An electronically-controlled lens that could eventually function in an artificial eye is the latest invention to come out of Harvard School of Engineering and Applied Sciences.
The large-scale metalens, complete with an artificial muscle, is the initial step toward a sensory eye that could relay images to the human brain, according to the Harvard Gazette.
"This research combines breakthroughs in artificial muscle technology with metalens technology to create a tunable metalens that can change its focus in real time, just like the human eye," said Harvard graduate student and research co-author Alan She, adding that the future artificial eye could actually function better than a human eye.
"We go one step further to build the capability of dynamically correcting for aberrations such as astigmatism and image shift, which the human eye cannot naturally do."
The lens is made of metamaterial, a material engineered to have properties not found in natural substances, such as unique electromagnetic features.
Metalenses are very small, about the size of a piece of glitter, making them generally too small to function as an eye lens. However, scaling up the size of the lens was no easy task, as each expansion multiplied the already-information-dense nanomaterial.
To meet the challenge, the team succeeded in shrinking the file size to make it workable with the fabricated integrated circuits system.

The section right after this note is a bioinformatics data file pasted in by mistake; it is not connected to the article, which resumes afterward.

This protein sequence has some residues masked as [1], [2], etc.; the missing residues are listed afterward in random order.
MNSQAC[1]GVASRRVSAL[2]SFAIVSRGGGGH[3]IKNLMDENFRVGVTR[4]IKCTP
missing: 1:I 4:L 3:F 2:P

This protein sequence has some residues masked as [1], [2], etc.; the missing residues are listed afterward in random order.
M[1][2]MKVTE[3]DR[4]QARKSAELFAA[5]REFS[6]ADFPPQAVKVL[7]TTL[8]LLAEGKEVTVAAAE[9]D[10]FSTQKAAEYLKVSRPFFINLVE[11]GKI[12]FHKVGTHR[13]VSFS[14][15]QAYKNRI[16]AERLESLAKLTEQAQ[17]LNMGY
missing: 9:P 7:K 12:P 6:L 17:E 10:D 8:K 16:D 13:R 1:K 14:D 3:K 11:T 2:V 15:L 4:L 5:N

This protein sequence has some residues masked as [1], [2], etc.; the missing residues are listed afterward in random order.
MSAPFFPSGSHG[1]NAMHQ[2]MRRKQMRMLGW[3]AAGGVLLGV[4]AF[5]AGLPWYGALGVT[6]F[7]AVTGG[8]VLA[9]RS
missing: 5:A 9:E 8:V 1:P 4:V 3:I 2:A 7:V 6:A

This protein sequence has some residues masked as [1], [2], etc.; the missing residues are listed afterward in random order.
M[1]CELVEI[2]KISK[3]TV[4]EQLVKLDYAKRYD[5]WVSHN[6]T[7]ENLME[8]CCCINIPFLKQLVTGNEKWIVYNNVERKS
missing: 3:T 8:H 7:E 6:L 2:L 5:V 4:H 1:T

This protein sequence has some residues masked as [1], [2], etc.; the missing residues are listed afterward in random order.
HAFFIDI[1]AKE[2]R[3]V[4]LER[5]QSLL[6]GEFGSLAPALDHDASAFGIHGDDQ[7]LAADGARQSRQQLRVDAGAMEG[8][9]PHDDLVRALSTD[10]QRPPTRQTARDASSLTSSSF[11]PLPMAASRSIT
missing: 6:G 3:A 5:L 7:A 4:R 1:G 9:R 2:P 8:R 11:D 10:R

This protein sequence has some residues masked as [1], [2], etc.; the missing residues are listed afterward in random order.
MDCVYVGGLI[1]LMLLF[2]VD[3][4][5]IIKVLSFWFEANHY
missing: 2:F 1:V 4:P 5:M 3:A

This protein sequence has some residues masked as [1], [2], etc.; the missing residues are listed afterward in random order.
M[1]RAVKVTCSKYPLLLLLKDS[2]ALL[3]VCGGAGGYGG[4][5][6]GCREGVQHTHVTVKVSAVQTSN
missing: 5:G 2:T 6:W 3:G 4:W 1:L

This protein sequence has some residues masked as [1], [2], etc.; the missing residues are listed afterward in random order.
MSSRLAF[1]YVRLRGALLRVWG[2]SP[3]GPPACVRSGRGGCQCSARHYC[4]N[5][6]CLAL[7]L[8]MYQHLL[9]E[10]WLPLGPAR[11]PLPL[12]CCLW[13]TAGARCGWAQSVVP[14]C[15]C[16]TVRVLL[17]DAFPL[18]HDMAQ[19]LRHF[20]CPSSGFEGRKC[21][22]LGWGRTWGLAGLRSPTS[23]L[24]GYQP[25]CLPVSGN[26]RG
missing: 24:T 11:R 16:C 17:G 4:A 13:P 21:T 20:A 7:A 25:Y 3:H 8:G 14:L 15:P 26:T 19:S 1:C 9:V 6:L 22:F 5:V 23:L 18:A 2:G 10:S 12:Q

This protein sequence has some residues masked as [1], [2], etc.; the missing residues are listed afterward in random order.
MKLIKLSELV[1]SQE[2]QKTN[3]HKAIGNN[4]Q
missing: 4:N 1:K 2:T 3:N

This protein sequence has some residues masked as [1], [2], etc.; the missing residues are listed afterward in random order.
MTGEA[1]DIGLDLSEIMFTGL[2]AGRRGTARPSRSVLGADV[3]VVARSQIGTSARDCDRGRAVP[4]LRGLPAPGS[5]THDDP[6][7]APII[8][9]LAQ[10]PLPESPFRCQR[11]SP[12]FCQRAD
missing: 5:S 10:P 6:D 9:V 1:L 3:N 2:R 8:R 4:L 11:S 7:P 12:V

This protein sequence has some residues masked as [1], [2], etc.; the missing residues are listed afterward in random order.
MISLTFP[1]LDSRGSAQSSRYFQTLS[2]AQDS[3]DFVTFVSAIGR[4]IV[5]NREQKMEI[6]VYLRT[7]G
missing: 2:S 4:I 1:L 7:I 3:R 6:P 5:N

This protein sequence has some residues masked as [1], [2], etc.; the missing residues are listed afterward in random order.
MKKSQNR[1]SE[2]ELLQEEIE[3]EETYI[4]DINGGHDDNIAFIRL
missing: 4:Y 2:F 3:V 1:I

The team then worked to bind the enlarged metalens to the artificial muscle, which consists of transparent dialectic elastomer actuators.
Elastomers stretch when an electric voltage is applied, allowing the lens to change size to focus, perform image shift and correct aberrations found in a human eye, such as astigmatism.
The complete, perfectly flat metalens is a mere 30 microns thick.
"All optical systems with multiple components — from cameras to microscopes and telescopes — have slight misalignments or mechanical stresses on their components, depending on the way they were built and their current environment, that will always cause small amounts of astigmatism and other aberrations, which could be corrected by an adaptive optical element," said She.
"Because the adaptive metalens is flat, you can correct those aberrations and integrate different optical capabilities onto a single plane of control."
The team still needs to work out a few kinks in the project, including reducing required voltage and improve lens functionality.
But the invention marks an important step toward the creation of a fully-functional artificial eye that might even work better than a real one.